Please take a look at the picture below:


It is and attempt in creating a "game" only with the DOM and jQuery.

The blue boxes are "obstacles" and the user can move his pointer (not drawn in screen in the picture", which is a single point, by clicking where he wants it to go.

The problem I am facing now, it to create a collision detection in the DOM itself with jQuery only. I am not using a pathfinding: that means that if a user wants to go across an obstacle, he has to click all the way around it. Now, how do I check if there will be a collision BEFORE the pointer actually collides? Another problem that might arise from this is if a user clicks on the opposite side of the obstacle, the collision would be checked and just walk past by.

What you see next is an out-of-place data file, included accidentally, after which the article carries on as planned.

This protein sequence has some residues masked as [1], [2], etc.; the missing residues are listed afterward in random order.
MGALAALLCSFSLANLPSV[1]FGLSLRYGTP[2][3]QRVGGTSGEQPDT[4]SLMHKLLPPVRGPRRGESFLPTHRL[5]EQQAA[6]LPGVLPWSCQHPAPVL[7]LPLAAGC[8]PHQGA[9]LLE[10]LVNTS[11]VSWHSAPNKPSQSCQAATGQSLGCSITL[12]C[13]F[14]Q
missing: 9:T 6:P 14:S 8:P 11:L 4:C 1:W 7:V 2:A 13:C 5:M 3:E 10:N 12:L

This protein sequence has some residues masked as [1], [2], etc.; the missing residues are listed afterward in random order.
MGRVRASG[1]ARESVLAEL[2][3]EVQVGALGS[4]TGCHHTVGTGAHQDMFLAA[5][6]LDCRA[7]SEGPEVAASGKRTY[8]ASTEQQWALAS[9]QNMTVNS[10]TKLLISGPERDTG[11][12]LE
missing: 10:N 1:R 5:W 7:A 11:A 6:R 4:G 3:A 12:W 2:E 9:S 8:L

Any ideas?

Thanks in advance.


2 Answers 2


I think the fact that you're using jQuery and DOM aren't really relevant. It all depends on how you store your data. For example you could store all rectangles (as objects with width, height and x, y) in an array and just use jQuery and DOM to render the objects to screen.

Nothing stops you from implementing a path-finding algorithm such as A* in JavaScript, but you'll need a graph of nodes you can apply the A* search to. To create such a graph you could use a flood-fill algorithm that creates nodes in fixed intervals (eg. every 20 pixels).

If your world looks similar to the image you posted, you could probably skip path-finding entirely and just use steering-behaviors. A combination of obstacle avoidance and arrival should work well (C++ sources of these steering behaviors can be found via opensteer.sourceforge.net).


Project the course of the player before enacting it by n step increments and do your boundary checks within this 'test move' function.


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